If it’s difficult to envision the audience for Wisdom for a High School Grad, it’s damn near impossible to imagine who is supposed to read In Passing: Condolences and Complaints on Death, Dying and Related Disappointments. Its “author,” Jon Winokur, simply collected 168 pages of quotes about death and dying from sources as diverse as Tennessee Williams and the Torah. The average person would probably be more than a bit baffled by the gift of a compendium of quotes about death, and the notion of actually handing this at-best-lighthearted, at-worst-smarmy bagatelle to someone who’s experienced a real loss is beyond appalling.

Yet two dubious gift books do not an industry ruin. Like accordionists, good ones are out there, if you know where to look. The Peanuts Guide to Life is an updated, costlier version of Charles M. Schulz’ forty-year-old classic Happiness Is a Warm Puppy. At first glance it appears to be just a grab bag of inane Charlie Brown truisms such as “Life is like an ice cream cone … you have to learn to lick it.” But Schulz’ comic strip was always deeper than it looked, as you realize by the time Linus starts quoting John Ruskin.

Anyone hoping to channel Cliffy, the mailman from Cheers, could do worse than buying The World’s Worst: A Guide to the Most Disgusting, Hideous, Inept and Dangerous People, Places and Things on Earth by Mark Frauenfelder. Among other indispensable bits of knowledge, we learn that the olfactory emissions of the Corpse Flower can be whiffed from more than half a mile away, that lawn darts and eardrum-rupturing air guns are arguably the most dangerous toys of all-time, and that Harold von Braunhut — the brain behind Sea Monkeys — donated large amounts of money to Aryan Nations.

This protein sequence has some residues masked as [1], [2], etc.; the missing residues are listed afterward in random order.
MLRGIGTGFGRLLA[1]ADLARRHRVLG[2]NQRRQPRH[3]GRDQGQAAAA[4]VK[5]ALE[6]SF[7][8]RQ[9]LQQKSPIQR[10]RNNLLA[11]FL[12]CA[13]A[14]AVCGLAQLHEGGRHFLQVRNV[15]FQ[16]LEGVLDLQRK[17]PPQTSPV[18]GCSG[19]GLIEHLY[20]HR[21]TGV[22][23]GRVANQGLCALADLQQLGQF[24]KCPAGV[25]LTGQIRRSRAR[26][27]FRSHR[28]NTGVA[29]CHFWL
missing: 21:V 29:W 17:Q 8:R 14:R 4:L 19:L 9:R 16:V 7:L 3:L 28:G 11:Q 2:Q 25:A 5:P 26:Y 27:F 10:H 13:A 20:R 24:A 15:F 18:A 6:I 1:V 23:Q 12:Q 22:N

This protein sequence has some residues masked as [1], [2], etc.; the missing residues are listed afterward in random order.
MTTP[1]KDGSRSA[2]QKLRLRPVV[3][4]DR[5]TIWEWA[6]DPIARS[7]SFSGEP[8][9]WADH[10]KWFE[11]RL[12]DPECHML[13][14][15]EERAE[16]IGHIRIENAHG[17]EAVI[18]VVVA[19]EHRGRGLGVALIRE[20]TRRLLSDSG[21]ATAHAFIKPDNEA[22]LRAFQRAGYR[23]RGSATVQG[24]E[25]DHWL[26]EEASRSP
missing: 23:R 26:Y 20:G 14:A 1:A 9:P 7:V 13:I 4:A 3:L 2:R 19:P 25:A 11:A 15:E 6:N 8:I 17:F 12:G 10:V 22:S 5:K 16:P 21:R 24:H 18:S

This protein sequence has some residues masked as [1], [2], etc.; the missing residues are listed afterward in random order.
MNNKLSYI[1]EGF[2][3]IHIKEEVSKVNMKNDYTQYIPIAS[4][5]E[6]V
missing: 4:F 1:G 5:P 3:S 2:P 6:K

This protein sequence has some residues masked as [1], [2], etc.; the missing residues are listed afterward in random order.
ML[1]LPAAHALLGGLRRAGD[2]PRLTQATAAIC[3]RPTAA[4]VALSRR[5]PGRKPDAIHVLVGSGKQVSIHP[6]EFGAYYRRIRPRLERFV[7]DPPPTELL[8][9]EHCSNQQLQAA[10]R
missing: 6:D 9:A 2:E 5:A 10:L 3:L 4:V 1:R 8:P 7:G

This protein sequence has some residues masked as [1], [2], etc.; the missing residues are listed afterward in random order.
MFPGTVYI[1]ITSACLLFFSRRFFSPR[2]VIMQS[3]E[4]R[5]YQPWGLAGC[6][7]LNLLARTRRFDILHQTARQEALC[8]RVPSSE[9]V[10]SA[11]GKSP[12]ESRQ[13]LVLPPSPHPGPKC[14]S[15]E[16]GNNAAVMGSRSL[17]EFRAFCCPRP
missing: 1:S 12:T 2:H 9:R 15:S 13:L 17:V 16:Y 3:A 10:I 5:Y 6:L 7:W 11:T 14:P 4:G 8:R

Finally, a book with as many words as Harpo Marx is Warning: Failure to Buy This Book Could Result in Death or Serious Injury by Nicole Recchia. This compilation of real — and real strange — warning signs is a stark but effective gallery of stick figures being electrocuted by cherry-picker trucks and by pile-drivers grazing power lines, losing legs to malfunctioning escalators, being twisted around lathes, crushed in various ways by forklifts, and, in one case, losing control of a wheelchair at the top of a steep incline and speeding toward an open-mouthed crocodile.

Like most of their ilk, all three of these are small enough to fit inside your sock, yet cost $12.95, 10.95, and $19.95 respectively. Now, isn’t the idea of a gift to give someone an item they’ll enjoy but wouldn’t buy themselves? If that wasn’t the idea, See’s Candy wouldn’t do much business, would it? If you’re dead set on giving a book to any person passing a milestone in life, rather than go for the literary version of a Hallmark card, a better and equally time-saving idea is to simply offer one of your own personal favorites.

Or an Alfa Romeo. After all, it is the thought that counts.